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Ransomeware attacks spotlight need for caution, training
“Always eat avocados ‘cause lions just hate onions.”
That was a memory trick one could use to retrieve the arcane “aeacljho” code that it took to log into the Gazette’s computer system late last century.
That was before computers went through a transformation, about 30 years ago, when “GUI” or the graphical user interface system became the point-and-click system so familiar to Mac and Windows users today.
The change made it easy for workers with a minimal amount of training to use computers, ideally greatly increasing their productivity in the process.
Now that everyone is connected to the internet, however, that same system has made it easier for criminals to rob individuals, businesses, organizations and local governments using those computers.
Twenty-three Texas towns learned that the hard way last weekend, when they were the subject of a coordinated “ransomware” attack, which followed similar attacks in New York, Louisiana, Maryland and Florida that resulted in loss of significant amounts of money.
Often delivered by email, once a user clicks on a ransomware attachment, the organization’s system is locked up until the money is paid or files are recovered, with difficulty, by some other means.
The Texas attack triggered a “Level 2 Escalated Response” by Gov. Greg Abbott, only one step below the highest, Level 1 response.
Ransomware is a major headache for any organization that depends on a network, and while it’s often cheaper to just pay the criminal than hire the experts to undo the hack, there’s no guarantee the files will actually be unlocked once money, often in Bitcoin or some other anonymous cyber currency, actually changes hands.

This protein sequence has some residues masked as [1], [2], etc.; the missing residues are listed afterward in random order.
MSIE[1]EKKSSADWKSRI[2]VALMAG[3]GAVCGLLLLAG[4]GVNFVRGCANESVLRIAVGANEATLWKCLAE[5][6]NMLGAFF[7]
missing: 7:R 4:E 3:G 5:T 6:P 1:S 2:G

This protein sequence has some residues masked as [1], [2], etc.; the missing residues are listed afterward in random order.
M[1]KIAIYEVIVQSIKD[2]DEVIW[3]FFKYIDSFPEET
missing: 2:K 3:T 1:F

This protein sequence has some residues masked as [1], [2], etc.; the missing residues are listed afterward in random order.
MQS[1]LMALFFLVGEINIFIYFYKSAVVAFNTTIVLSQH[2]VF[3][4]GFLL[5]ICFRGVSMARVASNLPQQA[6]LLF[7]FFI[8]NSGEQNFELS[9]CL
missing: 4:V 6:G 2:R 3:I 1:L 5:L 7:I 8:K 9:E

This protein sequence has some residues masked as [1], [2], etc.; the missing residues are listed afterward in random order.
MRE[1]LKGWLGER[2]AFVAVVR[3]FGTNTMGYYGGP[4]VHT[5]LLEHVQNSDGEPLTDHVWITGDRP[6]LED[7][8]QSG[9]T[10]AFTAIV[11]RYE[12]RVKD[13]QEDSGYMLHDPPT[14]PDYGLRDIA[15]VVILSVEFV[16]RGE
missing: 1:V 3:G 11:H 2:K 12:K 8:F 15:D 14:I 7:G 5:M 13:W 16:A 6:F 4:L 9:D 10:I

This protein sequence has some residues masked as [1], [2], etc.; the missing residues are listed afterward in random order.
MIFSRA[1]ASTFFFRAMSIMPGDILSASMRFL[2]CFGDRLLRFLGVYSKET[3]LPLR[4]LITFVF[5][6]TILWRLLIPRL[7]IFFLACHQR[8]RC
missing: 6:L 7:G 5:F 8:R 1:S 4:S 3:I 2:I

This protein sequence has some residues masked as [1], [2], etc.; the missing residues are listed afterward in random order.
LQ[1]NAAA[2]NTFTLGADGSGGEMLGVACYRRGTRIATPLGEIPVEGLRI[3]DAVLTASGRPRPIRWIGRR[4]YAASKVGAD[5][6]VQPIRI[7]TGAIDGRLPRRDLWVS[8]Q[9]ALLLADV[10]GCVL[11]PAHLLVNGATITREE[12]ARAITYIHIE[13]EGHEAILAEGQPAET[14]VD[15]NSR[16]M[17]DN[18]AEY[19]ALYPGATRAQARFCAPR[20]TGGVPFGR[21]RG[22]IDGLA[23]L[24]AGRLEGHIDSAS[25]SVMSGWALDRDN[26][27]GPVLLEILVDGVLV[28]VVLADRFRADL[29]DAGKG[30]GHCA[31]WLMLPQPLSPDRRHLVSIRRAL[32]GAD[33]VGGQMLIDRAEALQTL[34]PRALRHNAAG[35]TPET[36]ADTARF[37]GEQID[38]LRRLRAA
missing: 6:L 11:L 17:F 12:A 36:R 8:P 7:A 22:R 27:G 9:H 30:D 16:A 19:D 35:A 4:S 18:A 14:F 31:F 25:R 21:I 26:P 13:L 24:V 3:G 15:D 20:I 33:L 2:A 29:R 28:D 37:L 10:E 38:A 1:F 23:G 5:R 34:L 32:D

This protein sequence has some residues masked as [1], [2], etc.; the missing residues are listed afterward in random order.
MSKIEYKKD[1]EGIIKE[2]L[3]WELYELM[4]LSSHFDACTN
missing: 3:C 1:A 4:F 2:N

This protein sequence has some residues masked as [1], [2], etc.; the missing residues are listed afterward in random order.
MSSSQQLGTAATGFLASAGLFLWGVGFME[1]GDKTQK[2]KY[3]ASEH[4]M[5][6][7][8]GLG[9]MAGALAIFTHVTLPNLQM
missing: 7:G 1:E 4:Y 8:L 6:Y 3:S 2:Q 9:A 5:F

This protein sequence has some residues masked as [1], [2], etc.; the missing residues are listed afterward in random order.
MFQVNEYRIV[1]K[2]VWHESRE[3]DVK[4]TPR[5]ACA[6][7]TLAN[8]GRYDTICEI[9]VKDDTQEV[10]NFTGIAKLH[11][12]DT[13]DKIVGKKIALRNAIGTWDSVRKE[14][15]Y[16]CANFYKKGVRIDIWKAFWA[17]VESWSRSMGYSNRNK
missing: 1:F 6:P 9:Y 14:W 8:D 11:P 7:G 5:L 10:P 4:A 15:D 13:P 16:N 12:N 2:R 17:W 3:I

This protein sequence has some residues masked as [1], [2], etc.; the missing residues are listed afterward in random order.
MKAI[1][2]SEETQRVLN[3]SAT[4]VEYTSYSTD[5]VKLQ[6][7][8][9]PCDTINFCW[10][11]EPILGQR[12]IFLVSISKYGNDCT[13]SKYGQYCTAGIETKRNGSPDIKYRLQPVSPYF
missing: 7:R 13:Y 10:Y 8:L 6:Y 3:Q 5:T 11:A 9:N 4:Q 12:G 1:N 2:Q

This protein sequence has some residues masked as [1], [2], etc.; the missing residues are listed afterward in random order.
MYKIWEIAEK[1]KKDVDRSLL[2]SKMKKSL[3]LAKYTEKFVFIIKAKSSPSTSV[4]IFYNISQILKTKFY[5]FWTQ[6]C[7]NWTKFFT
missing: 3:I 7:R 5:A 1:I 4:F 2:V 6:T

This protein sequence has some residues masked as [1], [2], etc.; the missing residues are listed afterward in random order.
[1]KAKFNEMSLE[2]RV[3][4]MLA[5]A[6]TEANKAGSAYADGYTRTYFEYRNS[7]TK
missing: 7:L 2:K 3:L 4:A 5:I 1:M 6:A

Norton Security offers this advice:
-- Do not pay the ransom. It only encourages and funds these attackers.
-- Restore any impacted files from a known good backup. Restoration of your files from a backup is the fastest way to regain access to your data.
-- Do not provide personal information when answering an email, unsolicited phone call, text message or instant message. Phishers will try to trick employees into installing malware, or gain intelligence for attacks by claiming to be from IT. Be sure to contact your IT department if you or your coworkers receive suspicious calls.
-- Use reputable antivirus software and a firewall. Maintaining a strong firewall and keeping your security software up to date are critical. It’s important to use antivirus software from a reputable company because of all the fake software out there.
-- Do employ content scanning and filtering on your mail servers. Inbound e-mails should be scanned for known threats and should block any attachment types that could pose a threat.
-- Do make sure that all systems and software are up-to-date with relevant patches. Exploit kits hosted on compromised websites are commonly used to spread malware. Regular patching of vulnerable software is necessary to help prevent infection.
-- If traveling, alert your IT department beforehand, especially if you’re going to be using public wireless Internet. Make sure you use a trustworthy Virtual Private Network (VPN) when accessing public Wi-Fi.
Taking a little time before a malware attack takes place can save hours or days of lost productivity and thousands of dollars of needless expense later.